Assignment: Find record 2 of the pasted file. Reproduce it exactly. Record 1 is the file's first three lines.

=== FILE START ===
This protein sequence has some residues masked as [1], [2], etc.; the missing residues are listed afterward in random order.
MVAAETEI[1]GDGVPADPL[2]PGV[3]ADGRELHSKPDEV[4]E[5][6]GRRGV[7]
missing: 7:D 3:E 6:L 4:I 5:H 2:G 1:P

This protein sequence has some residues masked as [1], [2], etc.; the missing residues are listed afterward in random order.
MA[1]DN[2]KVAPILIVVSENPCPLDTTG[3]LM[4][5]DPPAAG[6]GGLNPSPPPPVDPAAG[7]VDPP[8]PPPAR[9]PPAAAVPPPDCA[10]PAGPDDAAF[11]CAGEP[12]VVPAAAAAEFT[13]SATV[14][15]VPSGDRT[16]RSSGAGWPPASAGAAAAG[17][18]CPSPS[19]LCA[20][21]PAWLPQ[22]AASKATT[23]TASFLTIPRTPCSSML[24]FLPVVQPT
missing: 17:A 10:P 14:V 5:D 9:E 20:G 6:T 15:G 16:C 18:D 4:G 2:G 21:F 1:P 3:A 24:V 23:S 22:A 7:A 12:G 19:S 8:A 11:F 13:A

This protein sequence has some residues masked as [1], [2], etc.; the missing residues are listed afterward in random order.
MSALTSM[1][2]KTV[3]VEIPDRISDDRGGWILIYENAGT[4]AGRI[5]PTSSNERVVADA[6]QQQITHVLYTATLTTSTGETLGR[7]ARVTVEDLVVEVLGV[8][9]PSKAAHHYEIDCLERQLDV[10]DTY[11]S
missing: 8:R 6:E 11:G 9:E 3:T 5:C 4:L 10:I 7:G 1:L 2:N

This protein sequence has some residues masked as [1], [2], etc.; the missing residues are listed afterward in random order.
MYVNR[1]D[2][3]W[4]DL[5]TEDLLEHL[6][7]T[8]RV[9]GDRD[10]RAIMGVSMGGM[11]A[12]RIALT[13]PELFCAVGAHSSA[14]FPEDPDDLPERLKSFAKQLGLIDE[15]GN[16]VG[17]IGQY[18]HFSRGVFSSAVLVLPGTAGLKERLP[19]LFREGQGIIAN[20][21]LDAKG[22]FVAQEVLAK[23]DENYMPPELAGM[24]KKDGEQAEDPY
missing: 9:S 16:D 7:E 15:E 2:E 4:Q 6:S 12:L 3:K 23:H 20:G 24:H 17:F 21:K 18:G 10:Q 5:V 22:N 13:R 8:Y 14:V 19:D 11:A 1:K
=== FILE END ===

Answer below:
This protein sequence has some residues masked as [1], [2], etc.; the missing residues are listed afterward in random order.
MA[1]DN[2]KVAPILIVVSENPCPLDTTG[3]LM[4][5]DPPAAG[6]GGLNPSPPPPVDPAAG[7]VDPP[8]PPPAR[9]PPAAAVPPPDCA[10]PAGPDDAAF[11]CAGEP[12]VVPAAAAAEFT[13]SATV[14][15]VPSGDRT[16]RSSGAGWPPASAGAAAAG[17][18]CPSPS[19]LCA[20][21]PAWLPQ[22]AASKATT[23]TASFLTIPRTPCSSML[24]FLPVVQPT
missing: 17:A 10:P 14:V 5:D 9:E 20:G 6:T 15:G 16:C 18:D 4:G 2:G 21:F 1:P 3:A 24:V 23:S 22:A 7:A 12:G 19:S 8:A 11:F 13:A